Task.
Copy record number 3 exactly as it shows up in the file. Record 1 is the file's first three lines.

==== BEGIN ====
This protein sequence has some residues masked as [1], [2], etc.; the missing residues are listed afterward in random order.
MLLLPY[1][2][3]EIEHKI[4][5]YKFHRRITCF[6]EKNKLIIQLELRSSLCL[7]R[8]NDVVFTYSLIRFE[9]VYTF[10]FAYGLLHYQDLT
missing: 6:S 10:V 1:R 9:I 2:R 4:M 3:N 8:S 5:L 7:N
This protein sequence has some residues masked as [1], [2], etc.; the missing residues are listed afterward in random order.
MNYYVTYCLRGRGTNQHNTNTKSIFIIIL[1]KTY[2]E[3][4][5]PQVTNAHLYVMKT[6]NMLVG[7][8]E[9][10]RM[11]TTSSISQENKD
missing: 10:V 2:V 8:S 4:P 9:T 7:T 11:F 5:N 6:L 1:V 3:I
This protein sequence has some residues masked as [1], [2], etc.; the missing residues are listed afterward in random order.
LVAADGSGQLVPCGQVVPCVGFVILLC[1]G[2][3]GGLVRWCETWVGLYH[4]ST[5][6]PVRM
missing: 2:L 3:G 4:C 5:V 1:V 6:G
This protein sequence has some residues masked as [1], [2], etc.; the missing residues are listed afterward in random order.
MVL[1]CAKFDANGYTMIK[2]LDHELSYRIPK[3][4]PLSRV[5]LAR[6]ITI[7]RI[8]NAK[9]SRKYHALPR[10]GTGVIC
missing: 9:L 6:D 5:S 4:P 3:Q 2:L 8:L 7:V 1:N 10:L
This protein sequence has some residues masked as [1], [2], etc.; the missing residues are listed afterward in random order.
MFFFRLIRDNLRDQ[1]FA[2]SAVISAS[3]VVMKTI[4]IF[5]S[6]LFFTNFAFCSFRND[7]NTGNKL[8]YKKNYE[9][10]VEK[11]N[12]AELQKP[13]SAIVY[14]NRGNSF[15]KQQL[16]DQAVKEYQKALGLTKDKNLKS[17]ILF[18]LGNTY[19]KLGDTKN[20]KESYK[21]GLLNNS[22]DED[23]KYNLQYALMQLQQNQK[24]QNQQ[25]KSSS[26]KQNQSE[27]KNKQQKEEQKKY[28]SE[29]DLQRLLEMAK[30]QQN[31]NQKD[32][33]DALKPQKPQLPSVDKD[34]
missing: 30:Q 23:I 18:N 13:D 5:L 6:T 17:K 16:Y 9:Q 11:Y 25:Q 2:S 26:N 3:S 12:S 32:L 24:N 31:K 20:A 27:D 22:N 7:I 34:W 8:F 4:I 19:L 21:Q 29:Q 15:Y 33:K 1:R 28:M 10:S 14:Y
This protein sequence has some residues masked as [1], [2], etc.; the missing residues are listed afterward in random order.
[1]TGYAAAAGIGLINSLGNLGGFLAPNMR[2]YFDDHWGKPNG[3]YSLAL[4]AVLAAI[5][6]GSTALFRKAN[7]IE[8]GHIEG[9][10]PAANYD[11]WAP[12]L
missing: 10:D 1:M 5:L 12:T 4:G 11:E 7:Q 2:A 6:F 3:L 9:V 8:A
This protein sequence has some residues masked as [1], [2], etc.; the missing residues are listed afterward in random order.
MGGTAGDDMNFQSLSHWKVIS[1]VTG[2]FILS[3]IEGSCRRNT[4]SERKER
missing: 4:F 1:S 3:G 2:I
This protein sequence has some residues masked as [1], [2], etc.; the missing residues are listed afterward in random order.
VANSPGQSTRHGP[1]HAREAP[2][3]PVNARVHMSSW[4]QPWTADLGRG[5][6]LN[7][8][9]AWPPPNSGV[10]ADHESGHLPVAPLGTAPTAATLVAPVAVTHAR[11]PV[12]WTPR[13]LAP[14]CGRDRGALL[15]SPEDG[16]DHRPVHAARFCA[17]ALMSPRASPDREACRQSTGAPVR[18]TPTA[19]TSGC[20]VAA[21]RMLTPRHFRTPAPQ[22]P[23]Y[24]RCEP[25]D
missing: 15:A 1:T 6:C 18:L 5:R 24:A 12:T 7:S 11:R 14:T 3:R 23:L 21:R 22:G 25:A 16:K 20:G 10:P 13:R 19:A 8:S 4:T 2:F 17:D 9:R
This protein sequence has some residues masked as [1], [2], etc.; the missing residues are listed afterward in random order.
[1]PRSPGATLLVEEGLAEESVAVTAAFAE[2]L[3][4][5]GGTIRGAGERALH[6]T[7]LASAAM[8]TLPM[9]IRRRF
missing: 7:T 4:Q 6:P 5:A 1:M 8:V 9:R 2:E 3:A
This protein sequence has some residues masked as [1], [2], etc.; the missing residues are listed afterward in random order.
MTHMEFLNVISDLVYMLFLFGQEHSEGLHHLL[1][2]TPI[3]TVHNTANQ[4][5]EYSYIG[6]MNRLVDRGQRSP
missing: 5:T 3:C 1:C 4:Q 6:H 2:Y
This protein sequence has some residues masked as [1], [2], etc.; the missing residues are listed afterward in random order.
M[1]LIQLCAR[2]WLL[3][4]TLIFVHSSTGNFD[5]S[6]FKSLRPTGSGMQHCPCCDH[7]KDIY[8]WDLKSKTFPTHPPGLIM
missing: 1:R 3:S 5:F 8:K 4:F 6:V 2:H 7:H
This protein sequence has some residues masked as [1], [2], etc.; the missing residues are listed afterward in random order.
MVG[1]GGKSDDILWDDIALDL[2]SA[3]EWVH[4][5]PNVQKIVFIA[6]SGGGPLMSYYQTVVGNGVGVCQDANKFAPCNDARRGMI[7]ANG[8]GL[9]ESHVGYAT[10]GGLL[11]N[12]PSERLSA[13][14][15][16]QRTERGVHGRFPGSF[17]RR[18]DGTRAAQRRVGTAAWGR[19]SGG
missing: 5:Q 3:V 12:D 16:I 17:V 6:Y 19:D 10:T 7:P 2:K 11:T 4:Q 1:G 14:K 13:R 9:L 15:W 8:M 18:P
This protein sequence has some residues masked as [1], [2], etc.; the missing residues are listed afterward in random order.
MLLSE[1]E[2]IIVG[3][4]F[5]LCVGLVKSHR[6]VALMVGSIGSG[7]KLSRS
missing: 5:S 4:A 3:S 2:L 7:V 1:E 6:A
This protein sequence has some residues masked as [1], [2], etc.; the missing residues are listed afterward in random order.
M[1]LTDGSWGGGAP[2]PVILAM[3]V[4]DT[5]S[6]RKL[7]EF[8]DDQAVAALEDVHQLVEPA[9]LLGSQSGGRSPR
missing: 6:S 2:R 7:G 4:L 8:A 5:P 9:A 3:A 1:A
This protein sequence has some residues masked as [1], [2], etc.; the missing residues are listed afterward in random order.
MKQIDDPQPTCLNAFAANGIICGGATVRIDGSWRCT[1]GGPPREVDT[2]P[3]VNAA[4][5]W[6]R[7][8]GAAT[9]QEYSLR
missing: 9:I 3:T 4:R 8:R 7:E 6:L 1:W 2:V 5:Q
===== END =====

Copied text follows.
This protein sequence has some residues masked as [1], [2], etc.; the missing residues are listed afterward in random order.
LVAADGSGQLVPCGQVVPCVGFVILLC[1]G[2][3]GGLVRWCETWVGLYH[4]ST[5][6]PVRM
missing: 2:L 3:G 4:C 5:V 1:V 6:G